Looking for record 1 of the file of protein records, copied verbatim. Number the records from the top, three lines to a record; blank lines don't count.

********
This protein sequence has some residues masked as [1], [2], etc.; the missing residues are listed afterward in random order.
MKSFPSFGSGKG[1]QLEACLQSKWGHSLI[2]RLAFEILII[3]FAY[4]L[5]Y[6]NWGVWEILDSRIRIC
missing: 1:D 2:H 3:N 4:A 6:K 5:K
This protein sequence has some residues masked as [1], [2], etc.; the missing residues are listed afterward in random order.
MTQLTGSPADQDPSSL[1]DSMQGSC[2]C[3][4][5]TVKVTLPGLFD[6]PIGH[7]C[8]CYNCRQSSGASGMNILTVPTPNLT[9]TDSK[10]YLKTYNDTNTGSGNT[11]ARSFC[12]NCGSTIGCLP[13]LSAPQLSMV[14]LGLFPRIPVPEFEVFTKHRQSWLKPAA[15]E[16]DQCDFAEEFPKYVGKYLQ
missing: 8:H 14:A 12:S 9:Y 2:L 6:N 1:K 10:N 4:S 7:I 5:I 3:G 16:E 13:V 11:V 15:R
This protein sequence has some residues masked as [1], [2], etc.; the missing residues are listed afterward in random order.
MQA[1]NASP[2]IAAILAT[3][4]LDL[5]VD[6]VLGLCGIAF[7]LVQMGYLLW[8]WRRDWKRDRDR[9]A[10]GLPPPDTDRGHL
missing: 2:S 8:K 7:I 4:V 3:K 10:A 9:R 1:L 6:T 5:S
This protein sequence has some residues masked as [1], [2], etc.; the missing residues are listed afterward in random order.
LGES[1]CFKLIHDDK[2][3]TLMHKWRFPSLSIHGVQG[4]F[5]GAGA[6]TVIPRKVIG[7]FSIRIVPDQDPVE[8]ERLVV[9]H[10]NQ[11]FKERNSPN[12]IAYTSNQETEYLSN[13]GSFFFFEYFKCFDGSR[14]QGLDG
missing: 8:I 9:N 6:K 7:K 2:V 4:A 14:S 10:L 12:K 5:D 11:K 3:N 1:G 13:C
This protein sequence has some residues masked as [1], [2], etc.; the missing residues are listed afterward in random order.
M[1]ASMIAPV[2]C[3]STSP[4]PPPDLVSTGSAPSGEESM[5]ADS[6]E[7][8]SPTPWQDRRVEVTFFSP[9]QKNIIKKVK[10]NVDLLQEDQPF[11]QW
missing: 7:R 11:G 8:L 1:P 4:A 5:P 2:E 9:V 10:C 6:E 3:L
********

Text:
This protein sequence has some residues masked as [1], [2], etc.; the missing residues are listed afterward in random order.
MKSFPSFGSGKG[1]QLEACLQSKWGHSLI[2]RLAFEILII[3]FAY[4]L[5]Y[6]NWGVWEILDSRIRIC
missing: 1:D 2:H 3:N 4:A 6:K 5:K